An online app that seems to be on everyone’s phone, that sees some players get into precarious positions all in the hopes of winning the game. No, I’m not talking about Pokemon Go, but the titular app at the heart of Nerve, a ‘game of truth or dare, without the truth’ where the Players complete increasingly outrageous dares for cash while Watchers fork out money to passively watch their favourite players humiliate or, just sometimes, kill themselves. Directed by Henry Joost and Ariel Schulman, who are no strangers to the perils of the Internet having directed Catfish, Nerve is a stylish, sometimes inventive, teen oriented thriller with a refreshing mean streak which sees Vee (Emma Roberts) forced to team with Dave Franco’s mysterious Ian as her game of Nerve pushes her deeper into the game’s dark side. From the opening frame, Nerve hits the ground running, »
- email@example.com (Tom White)
Simon Brew Aug 10, 2016
Nerve sees Dave Franco, a man who’s built up plaudits for supporting roles in the likes of 21 Jump Street, Now You See Me and Bad Neighbours, jump above the title. Directed by Henry Joost and Ariel Schulman (Catfish), the film lands in UK cinemas this weekend, and ahead of that, Franco headed to Britain. We caught up with him in London, and here’s what happened…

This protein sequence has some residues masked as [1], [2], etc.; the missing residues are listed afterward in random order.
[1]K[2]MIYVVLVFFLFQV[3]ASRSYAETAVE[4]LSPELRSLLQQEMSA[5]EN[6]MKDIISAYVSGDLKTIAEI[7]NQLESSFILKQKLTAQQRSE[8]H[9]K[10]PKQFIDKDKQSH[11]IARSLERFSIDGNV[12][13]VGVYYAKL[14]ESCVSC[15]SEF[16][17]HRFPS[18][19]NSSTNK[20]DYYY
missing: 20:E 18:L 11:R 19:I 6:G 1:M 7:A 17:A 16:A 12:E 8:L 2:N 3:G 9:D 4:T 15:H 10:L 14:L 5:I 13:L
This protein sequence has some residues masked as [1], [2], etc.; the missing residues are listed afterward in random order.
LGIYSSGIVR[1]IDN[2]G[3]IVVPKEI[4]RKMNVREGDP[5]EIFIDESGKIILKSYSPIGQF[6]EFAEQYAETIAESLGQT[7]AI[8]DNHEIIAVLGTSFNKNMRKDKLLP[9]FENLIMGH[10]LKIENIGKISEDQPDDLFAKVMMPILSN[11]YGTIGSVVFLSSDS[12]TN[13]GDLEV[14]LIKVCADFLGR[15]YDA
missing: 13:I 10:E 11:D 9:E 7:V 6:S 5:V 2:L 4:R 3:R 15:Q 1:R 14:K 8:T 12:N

I’m a bit perturbed. Coming into the interview, I read around a bit to see what everyone else has been asking you, to try and make sure I don’t ask you all the same questions you’ve been asked before…
I like that!
Well, I’ll still ask you them, I wouldn’t get carried away.
Of course. »
Nerve review: A refreshing, hugely enjoyable break-neck thriller that dares you to enjoy – and largely succeeds.
From the people that brought you the likes of Catfish and the third and fourth instalments of the Paranormal Activity franchise comes this neat, teen-friendly action thriller that stars faves Emma Roberts and Dave Franco. Nerve is based on the best-selling novel of the same name by Jeanne Ryan, and is a young adult thriller that was first published in 2012.